• Sitting in class and doing “peer spelling tests”. For some reason I just couldn’t get “clothes” right. Another kid from a neighbouring peer leaned over and said “huh! Can’t you spell clothes, that’s easy!” I think this was the point when I started “putting up my defences” on spelling. That is, either taking a “who cares about spelling” attitude, or making excuses for my spelling errors.
  • Fast-forward to my teenage years and writing hand written notes back and forward to a boy I liked (ooh la la!) – taking special care to disclose “I’m writing this really early in the morning, so sorry if I make any spelling mistakes”. When he got back to me the spelling check came back all clear, apart from the one word I had missed (“until”, where I had used a double L).
  • Around the same time my younger sister (7 years my junior!) discovered a spelling error in my homework on the word “muscles”. To be fair she was a pretty smart kid, and my spelling was really off. She took special care to have a good laugh at the time, and brought it up several times in the future in front of my friends “remember when you couldn’t spell the word muscles, and I had to tell you how!” I chose the “who cares” defensive approach for this one.
  • Fast-forward to now(ish) – well, as a professional adult (who teaches spelling!!!) I still don’t want to be caught out with my spelling, so here are some of the tricks which I have used to avoid this: relabel spelling errors as “typos” rather than admit that I was a bit fuzzy on the spelling of the word. For handwritten notes, if I am not 100% sure on the word I might swap it out for one I know I can spell. Checking and rechecking words I do know how to spell, just to make sure. (NB – the above strategies are not recommended!)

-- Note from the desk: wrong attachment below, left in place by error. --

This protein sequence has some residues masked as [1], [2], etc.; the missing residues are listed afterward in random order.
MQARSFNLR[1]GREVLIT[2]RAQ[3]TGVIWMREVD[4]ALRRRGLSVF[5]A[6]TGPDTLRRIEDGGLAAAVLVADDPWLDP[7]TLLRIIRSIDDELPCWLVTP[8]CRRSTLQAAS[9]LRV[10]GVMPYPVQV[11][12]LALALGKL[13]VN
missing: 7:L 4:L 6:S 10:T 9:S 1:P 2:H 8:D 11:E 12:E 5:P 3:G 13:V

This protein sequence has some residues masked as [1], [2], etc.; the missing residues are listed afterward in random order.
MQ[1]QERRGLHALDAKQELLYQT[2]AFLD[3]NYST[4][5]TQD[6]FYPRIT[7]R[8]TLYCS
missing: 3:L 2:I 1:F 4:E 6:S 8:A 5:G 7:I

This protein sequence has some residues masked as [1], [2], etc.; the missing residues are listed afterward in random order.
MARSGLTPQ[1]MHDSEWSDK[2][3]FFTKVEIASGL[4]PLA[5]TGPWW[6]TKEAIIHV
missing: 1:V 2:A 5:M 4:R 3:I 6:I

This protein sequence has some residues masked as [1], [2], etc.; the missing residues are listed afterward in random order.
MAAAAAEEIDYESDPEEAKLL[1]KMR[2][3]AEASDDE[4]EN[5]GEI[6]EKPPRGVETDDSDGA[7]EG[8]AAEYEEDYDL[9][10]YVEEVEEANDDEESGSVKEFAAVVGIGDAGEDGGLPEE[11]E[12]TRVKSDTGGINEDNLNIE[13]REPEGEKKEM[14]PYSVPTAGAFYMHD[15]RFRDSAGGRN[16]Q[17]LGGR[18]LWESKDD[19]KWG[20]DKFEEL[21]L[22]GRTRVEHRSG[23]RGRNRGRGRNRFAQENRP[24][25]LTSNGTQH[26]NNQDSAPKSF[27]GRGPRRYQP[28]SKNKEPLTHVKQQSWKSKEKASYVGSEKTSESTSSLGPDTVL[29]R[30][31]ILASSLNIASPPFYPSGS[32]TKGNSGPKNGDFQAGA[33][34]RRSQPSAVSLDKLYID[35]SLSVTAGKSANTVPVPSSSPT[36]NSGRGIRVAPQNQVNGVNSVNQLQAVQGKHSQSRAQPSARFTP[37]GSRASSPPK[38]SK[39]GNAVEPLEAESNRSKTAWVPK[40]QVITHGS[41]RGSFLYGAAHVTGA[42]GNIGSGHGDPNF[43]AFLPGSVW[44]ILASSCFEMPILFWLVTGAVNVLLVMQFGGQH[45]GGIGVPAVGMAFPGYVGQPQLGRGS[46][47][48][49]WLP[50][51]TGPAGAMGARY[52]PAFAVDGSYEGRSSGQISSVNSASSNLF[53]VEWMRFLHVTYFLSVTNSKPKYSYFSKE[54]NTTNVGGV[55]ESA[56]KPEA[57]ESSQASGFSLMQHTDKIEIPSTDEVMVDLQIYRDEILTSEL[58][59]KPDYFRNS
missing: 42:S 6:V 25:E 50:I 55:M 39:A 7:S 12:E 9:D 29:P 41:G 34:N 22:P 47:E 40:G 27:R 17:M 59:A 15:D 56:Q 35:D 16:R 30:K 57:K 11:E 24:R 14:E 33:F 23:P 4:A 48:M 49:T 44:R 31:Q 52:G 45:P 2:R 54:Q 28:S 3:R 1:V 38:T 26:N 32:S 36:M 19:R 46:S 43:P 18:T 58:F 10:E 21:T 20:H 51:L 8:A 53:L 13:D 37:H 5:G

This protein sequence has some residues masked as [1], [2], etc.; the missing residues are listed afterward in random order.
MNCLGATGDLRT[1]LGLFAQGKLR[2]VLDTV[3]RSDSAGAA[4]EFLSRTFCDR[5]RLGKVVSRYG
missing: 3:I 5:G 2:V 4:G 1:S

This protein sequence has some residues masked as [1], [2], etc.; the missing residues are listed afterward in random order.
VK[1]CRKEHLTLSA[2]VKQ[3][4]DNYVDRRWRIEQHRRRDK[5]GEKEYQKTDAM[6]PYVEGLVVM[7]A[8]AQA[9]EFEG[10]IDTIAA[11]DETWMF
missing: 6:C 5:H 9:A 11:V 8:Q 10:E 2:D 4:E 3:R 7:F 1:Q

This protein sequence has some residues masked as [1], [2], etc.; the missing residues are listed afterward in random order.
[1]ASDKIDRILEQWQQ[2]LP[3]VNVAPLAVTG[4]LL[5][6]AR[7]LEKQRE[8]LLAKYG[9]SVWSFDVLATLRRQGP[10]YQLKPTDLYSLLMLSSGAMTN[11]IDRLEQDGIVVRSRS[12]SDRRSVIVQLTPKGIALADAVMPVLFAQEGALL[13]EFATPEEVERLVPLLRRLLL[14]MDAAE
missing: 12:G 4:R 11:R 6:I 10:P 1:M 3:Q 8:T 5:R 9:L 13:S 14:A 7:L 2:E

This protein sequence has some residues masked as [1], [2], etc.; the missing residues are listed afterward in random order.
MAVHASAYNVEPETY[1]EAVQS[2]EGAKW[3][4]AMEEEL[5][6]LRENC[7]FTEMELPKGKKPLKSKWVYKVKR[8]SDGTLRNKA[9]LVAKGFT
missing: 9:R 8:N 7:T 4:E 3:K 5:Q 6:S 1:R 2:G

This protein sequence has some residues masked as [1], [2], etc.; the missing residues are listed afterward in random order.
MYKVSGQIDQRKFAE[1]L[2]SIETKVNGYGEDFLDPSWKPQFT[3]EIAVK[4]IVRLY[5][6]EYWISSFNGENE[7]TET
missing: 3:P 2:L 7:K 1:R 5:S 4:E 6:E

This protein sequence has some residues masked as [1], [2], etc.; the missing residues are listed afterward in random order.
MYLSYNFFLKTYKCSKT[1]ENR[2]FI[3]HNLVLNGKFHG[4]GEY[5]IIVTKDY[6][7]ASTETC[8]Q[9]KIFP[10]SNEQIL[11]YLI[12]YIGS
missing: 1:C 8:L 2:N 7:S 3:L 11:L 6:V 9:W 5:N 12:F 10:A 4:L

So, what have I learned about spelling that I wish I had been taught early in my schooling?

  1. Letters and groups of letters represent sounds (up to four letters per sound). We can segment words into sounds, and then write the graphemes which correspond with each sound (no, it’s not just a bunch of letters!)

NB – graphemes are letters or groups of letters which represent a sound. For example “igh” is a grapheme with three letters, “p” is a grapheme with one letter.

  • There can be many ways to spell one sound, but some spellings are more common than others, and are more likely to occur in specific contexts. Further to this, I wish I had been taught to identify graphemes in words, and then MAKE LINKS to other words. For example: For a long time I stumbled over the word “colleague”, spelling the “coll” and then just “giving it a go” with the rest, and using spell checker. The last time I needed to spell colleague, I decided that I would practice what I teach. I broke down the last part of the word into sounds and their corresponding graphemes ea-gue. I compared it to other words that use the same graphemes (ee as in each and sea, gue as in vague and league). I’m pleased to say with a high degree of confidence that this word will not be tripping me up again!
  • I wish I had been taught reading and writing in a more integrated format. One which was systematic and explicit without a focus on letter names (and without so many spelling tests!)

I do not blame anybody for my spelling misadventures, as at the end of the day, everybody is doing their best. However, we do know better now, and must take special care to ensure that teachers and parents have access to the appropriate information and resources so that each student can reach their potential with reading and writing.